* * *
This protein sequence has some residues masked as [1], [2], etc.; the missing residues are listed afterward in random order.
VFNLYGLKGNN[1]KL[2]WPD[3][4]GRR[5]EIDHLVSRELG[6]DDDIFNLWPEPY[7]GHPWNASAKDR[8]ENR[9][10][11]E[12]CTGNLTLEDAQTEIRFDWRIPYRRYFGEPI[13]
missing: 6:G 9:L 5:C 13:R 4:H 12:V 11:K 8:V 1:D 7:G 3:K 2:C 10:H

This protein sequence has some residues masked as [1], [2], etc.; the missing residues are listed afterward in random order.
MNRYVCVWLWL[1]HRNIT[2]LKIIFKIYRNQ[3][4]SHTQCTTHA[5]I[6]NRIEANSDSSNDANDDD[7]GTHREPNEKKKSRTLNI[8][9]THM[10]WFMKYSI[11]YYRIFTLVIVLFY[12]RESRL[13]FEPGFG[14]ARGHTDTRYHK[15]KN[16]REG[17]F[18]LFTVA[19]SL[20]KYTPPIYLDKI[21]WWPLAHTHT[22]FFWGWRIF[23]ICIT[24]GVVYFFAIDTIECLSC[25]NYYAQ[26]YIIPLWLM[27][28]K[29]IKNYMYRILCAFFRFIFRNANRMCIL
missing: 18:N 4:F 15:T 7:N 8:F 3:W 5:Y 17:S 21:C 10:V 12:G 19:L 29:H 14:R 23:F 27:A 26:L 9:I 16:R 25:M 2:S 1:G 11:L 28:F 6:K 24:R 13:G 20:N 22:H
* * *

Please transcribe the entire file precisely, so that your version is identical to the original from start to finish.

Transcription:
This protein sequence has some residues masked as [1], [2], etc.; the missing residues are listed afterward in random order.
VFNLYGLKGNN[1]KL[2]WPD[3][4]GRR[5]EIDHLVSRELG[6]DDDIFNLWPEPY[7]GHPWNASAKDR[8]ENR[9][10][11]E[12]CTGNLTLEDAQTEIRFDWRIPYRRYFGEPI[13]
missing: 6:G 9:L 5:C 13:R 4:H 12:V 11:K 8:V 1:D 7:G 3:K 2:C 10:H

This protein sequence has some residues masked as [1], [2], etc.; the missing residues are listed afterward in random order.
MNRYVCVWLWL[1]HRNIT[2]LKIIFKIYRNQ[3][4]SHTQCTTHA[5]I[6]NRIEANSDSSNDANDDD[7]GTHREPNEKKKSRTLNI[8][9]THM[10]WFMKYSI[11]YYRIFTLVIVLFY[12]RESRL[13]FEPGFG[14]ARGHTDTRYHK[15]KN[16]REG[17]F[18]LFTVA[19]SL[20]KYTPPIYLDKI[21]WWPLAHTHT[22]FFWGWRIF[23]ICIT[24]GVVYFFAIDTIECLSC[25]NYYAQ[26]YIIPLWLM[27][28]K[29]IKNYMYRILCAFFRFIFRNANRMCIL
missing: 18:N 4:F 15:T 7:N 8:F 3:W 5:Y 17:S 21:C 10:V 12:G 19:L 29:H 14:R 23:F 27:A 26:L 9:I 16:R 25:M 2:S 1:G 11:L 28:F 6:K 24:R 13:G 20:N 22:H